With respect to frequency of 460 kHz, when the man stood on an insulating stand at a height of 1 m from the ground, the ground impedance did not have large difference relative to a value at the ground impedance described above. Furthermore, when a grown-up man was in squatting position on a stand or when an elementary school child in the lower grade stood on the stand, the ground impedance at frequency of 460 kHz was approximately 15 kΩ. On the other hand, when the ground impedance at frequency of 200 kHz was measured, in any case of the measured objectives described above, the ground effect was reduced to ½ to {fraction (1/2.5)}. (The ground impedance value of the human body was increased.)

To summarize the above descriptions, when the conductor has very small size like the human body relative to the wavelength of the electromagnetic wave radiated from the conductor, the radiant impedance generated from the electromagnetic wave is in substantially inverse proportion to the product of the electrical oscillation frequency by the size (particularly to the length or height) of the conductor (the human body). Accordingly, if the electrical oscillation (excited) frequency is at 200 kHz to 500 kHz, then the wavelength of the electromagnetic wave will be 1.5 km to 600 m. It will be understood that when the conductor has the same size as the human body, the radiant impedance having the value described above can be obtained. When the AC signal was generated at frequency of below 200 kHz, it was very difficult to unconditionally detect the coordinate points, because of considerably variable flow of the looped AC signal current depicted in FIG. 1. In this embodiment, when the AC signal generator 14 is of 460 kHz frequency, the AC signal current flowing into the sensor panel 3 has totally a fluctuating width by about 3 times.

As described above, it will be clear that all types of touch panel apparatuses in which an AC signal passes through a sensor panel by a real contact, utilizing the ground effect of a human body or a conductor, is dependent on the capability of the ground effect. Therefore, it can be said that the real contact type touch panel apparatus provides highly reliable detection of the coordinate points at the AC signal frequency of 200 kHz or more. Furthermore, when pulse signals are utilized in a touch panel apparatus, if measurable frequency components of 200 kHz or more is contained in the pulse signals, the touch panel apparatus also provides the same merit as the one described above. In addition, if the touch panel apparatus is utilized in handy apparatuses or devices having a battery as electrical power, it was also found that the increased ground effect in the ground circuit of the non-floating system was provided at an AC signal frequency of 200 or more kHz.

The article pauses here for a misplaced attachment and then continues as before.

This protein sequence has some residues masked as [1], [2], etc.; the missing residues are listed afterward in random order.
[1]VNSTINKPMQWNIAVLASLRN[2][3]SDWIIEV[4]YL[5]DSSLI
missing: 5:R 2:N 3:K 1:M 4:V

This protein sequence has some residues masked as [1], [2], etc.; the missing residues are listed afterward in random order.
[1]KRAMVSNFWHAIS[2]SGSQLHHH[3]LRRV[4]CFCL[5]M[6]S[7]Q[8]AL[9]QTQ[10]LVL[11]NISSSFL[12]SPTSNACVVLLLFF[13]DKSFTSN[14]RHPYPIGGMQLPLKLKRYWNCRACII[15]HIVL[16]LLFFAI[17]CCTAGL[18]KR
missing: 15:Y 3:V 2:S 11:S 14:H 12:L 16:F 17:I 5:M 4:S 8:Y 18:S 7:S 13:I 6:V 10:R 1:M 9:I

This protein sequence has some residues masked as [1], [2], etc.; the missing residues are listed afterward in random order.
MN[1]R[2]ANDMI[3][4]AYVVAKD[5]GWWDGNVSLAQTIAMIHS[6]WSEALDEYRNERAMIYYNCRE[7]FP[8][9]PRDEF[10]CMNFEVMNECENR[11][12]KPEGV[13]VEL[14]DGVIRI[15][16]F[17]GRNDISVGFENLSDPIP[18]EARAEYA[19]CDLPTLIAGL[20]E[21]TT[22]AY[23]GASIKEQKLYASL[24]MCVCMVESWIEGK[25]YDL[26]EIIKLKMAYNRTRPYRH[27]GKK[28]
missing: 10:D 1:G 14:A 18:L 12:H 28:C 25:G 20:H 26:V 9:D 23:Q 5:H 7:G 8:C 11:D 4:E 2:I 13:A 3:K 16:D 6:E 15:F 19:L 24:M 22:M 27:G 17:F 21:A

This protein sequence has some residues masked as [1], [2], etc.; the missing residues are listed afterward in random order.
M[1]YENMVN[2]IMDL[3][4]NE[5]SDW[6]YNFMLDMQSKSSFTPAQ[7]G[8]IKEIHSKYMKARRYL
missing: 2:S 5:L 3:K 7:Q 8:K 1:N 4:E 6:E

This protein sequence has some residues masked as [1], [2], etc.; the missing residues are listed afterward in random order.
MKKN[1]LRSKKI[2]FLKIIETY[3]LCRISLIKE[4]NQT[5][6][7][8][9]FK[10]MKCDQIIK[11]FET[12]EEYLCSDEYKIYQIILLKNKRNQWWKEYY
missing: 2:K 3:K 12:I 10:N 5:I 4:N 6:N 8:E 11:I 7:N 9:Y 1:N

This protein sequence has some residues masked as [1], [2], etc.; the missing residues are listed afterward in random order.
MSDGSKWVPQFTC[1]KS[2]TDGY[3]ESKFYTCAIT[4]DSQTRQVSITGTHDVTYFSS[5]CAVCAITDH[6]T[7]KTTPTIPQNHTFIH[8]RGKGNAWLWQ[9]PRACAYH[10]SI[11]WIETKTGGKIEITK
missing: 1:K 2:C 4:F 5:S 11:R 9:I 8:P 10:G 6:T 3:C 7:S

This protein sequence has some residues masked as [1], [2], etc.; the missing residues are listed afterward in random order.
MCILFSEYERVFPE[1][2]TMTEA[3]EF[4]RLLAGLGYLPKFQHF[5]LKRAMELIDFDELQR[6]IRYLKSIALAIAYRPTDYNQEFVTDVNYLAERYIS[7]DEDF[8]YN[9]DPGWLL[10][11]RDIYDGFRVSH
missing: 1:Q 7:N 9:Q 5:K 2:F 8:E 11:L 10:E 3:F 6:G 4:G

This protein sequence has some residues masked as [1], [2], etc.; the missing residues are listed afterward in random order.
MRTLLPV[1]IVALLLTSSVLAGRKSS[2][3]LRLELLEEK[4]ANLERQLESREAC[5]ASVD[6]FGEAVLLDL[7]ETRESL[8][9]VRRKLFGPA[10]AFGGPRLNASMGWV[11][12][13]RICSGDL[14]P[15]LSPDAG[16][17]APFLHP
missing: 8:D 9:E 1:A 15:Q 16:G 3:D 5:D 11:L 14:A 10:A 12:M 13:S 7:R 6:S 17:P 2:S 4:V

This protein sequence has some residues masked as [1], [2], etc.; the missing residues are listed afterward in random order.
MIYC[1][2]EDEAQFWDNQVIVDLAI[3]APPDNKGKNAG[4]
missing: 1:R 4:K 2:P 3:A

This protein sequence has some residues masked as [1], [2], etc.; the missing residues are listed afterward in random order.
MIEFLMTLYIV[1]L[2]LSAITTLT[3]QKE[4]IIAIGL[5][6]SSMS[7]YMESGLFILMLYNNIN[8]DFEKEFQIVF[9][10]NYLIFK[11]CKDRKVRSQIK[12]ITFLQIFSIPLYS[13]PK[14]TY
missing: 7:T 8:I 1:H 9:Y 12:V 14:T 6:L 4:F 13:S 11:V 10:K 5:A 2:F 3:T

Next, a current/voltage conversion circuit used in an input circuit of the signal processing unit 11 will be described. FIG. 2 shows an example of an AC current/AC voltage conversion circuit having lower impedance with respect to input. The basic construction of the AC current/AC voltage conversion circuit comprises a transistor 25, and an LC resonance circuit 23 and 24. The transistor 25 has a base grounded in an alternating position through resistor 30, and sends about 99.5% of AC signal input current from an emitter to a collector. The collector of the transistor 25 itself has an output impedance with a large value. Since the Q value of the LC resonance circuit 23 and 24 is only slightly lowered by selection of an analog multiplexer 27, the circuit produces high impedance at AC signal frequency. Therefore, the transistor 25 provides transfer impedance at high value, there by the AC current/AC voltage conversion circuit provides higher efficiency of AC current/AC voltage conversion for the frequency component of the AC signal generator 14. The AC current/AC voltage conversion circuit has the high efficiency of AC current/AC voltage conversion, while it has extremely large dynamic range containing noise, and provides considerably increased noise margin. This is also one of the characteristics of the present invention as described hereinafter.